How about a brief series looking at some very strange lyrics from a golden period of 'big song' lyrics – between about 1965 and 1975.
Now, don't get me wrong, I love all these songs – and this is one of my all-time favourites - but as each year passes, each time I hear them my mind goes rounder and rounder as I wonder how on earth the songwriters came up with those lyrics to that tune, in that way in that time.
Number 3: Band of Gold – Freda Payne
If, like most people, you only listen to lyrics with half an ear, you'll know what this song is about – after all it's a late pop classic from the Holland, Dozier, Holland team – who had already given us such as You Keep Me Hanging On, Stop in the Name of Love, Where did our Love Go and many, many more.
Plainly it's just some poor woman looking back on a broken marriage – doubtless after the feckless husband has done the do with someone else - “thin, pretty, big tits, your basic nightmare.” Oh Freda – get over him, he ain't worth it girl.
And so you move back to the rather catchy chorus that demands to be sung lustily and loud, particularly with the pleasing way it wraps the repetition of 'band of gold' around what's left of the dreams she holds. But actually that's not what the song's about at all and it feels darker and weirder every time I hear it.
But that night on our honeymoon,
We stayed in separate rooms.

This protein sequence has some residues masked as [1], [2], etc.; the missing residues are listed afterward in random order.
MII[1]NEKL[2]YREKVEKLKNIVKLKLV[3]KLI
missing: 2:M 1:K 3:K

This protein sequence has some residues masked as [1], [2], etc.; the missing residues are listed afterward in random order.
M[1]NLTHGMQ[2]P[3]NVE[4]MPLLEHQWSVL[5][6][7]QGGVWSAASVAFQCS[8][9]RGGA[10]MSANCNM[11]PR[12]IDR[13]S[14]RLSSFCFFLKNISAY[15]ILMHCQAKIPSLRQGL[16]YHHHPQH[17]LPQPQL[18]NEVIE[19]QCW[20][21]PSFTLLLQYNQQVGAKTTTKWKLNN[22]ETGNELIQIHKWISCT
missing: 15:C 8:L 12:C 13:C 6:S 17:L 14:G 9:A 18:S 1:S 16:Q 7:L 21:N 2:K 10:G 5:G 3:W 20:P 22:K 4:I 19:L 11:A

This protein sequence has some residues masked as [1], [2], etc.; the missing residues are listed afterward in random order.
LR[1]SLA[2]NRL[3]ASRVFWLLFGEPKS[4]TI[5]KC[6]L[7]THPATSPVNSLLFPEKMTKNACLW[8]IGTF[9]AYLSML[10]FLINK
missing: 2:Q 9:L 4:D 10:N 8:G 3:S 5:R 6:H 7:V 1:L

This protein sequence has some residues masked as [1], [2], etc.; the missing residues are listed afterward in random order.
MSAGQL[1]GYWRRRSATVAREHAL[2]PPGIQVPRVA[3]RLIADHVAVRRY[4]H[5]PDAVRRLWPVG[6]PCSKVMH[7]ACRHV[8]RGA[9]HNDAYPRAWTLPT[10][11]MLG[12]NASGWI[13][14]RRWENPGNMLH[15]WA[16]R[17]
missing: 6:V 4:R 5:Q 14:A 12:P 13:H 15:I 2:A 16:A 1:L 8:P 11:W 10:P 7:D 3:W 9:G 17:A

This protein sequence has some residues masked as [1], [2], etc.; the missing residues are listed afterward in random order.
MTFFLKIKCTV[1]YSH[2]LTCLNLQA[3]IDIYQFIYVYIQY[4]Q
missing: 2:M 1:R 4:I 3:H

and now the camera moves to that moment,
I wait in the darkness of my lonely room
filled with sadness, filled with gloom
so now we're with her on her wedding night. Or is there more to it than that? Is it that we're with her now, in a perpetual present, where she's always lying there, waiting in readiness, like a supine Miss Havisham?
That you'll walk back through that door
And love me like you tried before.
That's the killer for me. Not love me like you did before. Love me like you tried before. Like he's Jon Ruskin whose marriage to Effie Gray was annulled due to non-consummation – allegedly because Ruskin was so disgusted at the sight of her pubic hair.
Or like the 'climactic' scene in On Chesil Beach where disastrous honeymoon sex means the end of a marriage before it's even properly begun. But here the timing's even worse, given that the problem's happened prior to the wedding , which goes ahead anyway.